If you’ve spent any time searching for at-home gigs online, you’ve likely come across the term “microtask.” Essentially, microtasks are small work tasks that combine together to form a larger result. Tasks suitable for microtask work are those that cannot be completed by a single person or small team but that require human workers (because they cannot be computerized completely.)
The bigger project that the microworkers are completing together might be a set of 100,000 catalog descriptions that need to be written or a batch of 1 million photographs that need to be placed in the proper categories. Whatever the job, the point is basically to take a task that one person couldn’t possibly complete and break it into tiny pieces that a large group of workers can quickly get done together.
When you’re talking about microtask work, another term that comes up often is crowdsourcing. Crowdsourcing is the act of parceling out microtasks to a big group- a crowd of workers.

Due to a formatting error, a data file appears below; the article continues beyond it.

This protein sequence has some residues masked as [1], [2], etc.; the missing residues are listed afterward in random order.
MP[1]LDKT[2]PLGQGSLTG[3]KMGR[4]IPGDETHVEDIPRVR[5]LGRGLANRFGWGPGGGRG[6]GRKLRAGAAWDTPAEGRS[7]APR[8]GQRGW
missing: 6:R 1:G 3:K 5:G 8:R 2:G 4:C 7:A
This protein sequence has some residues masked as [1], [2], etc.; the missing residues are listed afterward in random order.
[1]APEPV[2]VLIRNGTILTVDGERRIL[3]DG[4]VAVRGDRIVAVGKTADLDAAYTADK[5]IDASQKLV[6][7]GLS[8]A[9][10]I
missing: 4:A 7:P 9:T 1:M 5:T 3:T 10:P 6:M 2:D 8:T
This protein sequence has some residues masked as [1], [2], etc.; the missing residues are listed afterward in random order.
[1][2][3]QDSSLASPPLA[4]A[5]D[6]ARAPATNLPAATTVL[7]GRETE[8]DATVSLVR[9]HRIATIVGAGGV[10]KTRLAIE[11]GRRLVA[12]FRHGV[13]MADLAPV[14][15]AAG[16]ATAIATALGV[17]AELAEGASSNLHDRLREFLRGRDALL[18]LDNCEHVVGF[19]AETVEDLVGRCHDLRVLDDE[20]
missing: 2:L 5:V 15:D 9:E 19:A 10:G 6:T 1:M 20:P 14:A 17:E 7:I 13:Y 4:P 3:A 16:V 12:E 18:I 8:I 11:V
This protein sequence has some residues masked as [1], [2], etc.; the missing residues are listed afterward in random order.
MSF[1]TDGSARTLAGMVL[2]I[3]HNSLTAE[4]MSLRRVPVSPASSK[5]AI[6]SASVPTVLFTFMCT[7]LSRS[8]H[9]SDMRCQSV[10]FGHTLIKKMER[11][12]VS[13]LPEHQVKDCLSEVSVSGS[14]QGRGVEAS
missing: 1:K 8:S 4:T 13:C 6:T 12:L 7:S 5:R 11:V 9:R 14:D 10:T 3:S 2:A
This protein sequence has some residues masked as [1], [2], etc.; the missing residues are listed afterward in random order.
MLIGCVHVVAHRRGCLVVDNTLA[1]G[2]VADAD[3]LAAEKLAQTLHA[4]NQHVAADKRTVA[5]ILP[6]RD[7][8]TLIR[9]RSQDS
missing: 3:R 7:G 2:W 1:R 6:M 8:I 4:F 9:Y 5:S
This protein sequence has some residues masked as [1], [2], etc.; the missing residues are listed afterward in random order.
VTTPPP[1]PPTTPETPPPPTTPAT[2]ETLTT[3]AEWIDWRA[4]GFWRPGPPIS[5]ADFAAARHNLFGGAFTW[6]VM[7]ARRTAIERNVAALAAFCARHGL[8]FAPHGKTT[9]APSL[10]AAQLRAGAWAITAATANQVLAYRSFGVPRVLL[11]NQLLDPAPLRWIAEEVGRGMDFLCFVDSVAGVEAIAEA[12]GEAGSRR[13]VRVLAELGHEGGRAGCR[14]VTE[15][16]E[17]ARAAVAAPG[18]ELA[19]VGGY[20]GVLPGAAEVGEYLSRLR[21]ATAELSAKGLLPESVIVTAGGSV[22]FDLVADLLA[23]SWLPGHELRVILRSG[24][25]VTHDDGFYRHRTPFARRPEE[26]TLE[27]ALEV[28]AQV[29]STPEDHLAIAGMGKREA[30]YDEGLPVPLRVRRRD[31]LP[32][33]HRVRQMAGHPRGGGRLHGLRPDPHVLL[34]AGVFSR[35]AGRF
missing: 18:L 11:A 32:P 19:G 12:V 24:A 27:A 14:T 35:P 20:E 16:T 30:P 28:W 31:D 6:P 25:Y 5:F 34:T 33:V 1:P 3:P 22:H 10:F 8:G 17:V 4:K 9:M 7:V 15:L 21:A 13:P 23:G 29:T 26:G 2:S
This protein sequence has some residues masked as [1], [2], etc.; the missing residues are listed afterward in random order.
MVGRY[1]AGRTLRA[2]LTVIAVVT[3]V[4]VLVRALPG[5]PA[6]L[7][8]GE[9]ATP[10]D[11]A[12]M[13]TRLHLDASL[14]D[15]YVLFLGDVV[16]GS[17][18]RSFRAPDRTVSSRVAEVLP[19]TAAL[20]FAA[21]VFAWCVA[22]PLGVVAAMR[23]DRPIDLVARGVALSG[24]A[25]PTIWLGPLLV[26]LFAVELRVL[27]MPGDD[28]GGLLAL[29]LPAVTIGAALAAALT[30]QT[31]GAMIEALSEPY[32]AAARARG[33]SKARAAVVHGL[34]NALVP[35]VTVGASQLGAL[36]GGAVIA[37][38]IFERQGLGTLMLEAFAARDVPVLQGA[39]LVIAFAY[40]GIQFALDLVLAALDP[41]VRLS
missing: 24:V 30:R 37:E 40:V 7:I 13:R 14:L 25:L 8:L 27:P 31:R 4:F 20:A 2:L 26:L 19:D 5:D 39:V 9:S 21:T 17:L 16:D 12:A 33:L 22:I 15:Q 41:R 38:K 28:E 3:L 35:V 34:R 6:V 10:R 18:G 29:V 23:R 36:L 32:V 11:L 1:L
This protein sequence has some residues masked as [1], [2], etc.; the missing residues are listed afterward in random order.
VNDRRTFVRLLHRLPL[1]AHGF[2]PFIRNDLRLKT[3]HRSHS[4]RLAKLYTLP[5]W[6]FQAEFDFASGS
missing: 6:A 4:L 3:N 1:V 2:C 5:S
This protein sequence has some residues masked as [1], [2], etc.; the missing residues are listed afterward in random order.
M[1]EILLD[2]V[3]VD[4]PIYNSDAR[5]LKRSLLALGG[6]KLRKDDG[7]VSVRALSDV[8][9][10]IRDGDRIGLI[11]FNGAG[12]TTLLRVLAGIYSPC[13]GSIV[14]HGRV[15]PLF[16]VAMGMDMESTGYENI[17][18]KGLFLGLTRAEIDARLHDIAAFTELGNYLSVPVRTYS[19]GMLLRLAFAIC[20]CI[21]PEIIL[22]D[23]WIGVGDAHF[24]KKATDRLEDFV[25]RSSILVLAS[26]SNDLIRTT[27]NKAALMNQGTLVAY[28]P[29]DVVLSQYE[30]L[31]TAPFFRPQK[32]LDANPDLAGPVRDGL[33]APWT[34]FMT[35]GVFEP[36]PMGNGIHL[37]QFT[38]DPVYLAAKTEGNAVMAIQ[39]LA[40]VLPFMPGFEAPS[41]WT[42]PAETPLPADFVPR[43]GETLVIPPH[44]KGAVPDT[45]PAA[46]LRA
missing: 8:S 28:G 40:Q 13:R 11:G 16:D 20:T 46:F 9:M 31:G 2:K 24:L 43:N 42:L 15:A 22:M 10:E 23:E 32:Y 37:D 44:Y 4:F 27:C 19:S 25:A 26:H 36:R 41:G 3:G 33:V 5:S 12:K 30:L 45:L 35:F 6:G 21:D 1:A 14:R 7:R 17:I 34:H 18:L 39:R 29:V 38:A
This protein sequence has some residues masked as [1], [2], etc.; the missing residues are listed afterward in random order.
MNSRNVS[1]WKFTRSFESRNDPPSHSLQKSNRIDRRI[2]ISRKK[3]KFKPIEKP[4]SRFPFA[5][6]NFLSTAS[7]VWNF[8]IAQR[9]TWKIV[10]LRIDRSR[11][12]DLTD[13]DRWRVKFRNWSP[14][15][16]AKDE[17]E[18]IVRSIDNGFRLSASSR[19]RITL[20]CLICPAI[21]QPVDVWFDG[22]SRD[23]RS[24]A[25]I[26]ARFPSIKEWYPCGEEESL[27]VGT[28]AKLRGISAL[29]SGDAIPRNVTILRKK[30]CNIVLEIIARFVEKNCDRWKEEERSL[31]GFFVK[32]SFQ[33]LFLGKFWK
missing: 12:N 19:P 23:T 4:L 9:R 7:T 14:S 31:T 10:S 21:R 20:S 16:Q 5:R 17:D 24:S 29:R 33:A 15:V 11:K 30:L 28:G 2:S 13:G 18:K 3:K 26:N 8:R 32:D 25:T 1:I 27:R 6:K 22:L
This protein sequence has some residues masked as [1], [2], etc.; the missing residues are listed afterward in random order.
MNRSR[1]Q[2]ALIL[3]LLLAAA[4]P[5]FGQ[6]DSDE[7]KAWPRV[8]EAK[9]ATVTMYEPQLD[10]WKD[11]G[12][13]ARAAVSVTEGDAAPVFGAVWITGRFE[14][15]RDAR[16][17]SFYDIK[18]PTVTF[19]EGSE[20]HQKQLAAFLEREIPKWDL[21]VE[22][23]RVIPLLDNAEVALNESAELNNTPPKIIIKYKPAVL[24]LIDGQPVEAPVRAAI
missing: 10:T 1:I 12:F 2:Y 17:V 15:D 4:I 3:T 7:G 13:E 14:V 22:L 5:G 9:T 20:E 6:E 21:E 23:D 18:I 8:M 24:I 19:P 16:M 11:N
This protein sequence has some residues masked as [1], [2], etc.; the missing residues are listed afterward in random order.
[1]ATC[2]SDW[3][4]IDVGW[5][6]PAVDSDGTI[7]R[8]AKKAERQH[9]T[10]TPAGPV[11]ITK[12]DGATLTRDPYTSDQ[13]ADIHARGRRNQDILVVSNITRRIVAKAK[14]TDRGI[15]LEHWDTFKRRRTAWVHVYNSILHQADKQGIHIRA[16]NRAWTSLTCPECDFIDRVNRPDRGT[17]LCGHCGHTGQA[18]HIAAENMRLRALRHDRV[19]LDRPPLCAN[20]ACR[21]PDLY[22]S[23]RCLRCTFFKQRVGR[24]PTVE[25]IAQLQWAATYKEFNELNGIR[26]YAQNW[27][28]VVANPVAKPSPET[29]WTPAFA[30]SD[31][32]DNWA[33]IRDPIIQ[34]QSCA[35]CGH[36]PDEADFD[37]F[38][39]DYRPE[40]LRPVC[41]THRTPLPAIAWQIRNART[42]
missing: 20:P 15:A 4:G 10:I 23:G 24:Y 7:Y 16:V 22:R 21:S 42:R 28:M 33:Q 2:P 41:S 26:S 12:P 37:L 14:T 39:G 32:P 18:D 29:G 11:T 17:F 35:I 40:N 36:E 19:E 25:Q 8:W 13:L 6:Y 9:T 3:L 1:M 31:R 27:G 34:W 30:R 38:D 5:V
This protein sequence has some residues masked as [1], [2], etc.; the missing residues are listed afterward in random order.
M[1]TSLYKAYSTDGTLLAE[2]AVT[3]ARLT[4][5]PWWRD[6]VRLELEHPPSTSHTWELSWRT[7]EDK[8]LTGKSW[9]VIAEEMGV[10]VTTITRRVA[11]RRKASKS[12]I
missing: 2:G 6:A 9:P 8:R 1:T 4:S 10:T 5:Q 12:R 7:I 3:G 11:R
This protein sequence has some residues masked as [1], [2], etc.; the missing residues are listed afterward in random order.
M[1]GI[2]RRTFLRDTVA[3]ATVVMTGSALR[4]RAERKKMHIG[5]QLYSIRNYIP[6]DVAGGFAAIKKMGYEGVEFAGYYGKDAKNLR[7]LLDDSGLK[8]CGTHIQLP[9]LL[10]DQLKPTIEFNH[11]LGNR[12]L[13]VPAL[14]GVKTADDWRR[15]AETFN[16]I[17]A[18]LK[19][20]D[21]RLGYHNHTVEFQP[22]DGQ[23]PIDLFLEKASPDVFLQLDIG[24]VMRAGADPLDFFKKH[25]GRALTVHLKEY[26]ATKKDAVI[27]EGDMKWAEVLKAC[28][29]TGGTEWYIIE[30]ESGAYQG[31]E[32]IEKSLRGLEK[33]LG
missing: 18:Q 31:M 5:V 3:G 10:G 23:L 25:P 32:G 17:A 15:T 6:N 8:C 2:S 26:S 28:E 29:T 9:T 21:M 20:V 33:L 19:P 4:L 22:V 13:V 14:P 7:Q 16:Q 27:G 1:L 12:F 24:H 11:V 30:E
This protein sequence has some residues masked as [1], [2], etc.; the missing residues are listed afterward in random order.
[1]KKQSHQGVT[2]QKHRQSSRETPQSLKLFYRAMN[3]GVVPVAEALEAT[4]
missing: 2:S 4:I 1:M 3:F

Plenty of large corporations use microtasks to get big repetitive projects done. And microtask brokers have popped up to connect companies that need big projects completed with a pool of eager workers wanting to get cash for doing these tasks.
For at-home workers and people that like earning a little cash in their free time, this system delivers opportunities right to their computers. One big advantage of doing microtasks is that this type of work is extremely flexible.Microworkers can do a few tasks during commercial breaks while they watch TV, spend all day doing a variety of tasks to pay a bill that’s due, or set monetary goals and schedule daily work on microtasks until that goal is met each day.
To get hooked into the microtask gig economy, all you need to do is sign up with a company that coordinates and assigns microtasks to workers. Some of the big names in microtask work include Amazon Mechanical Turk, Crowdflower, and Clickworker.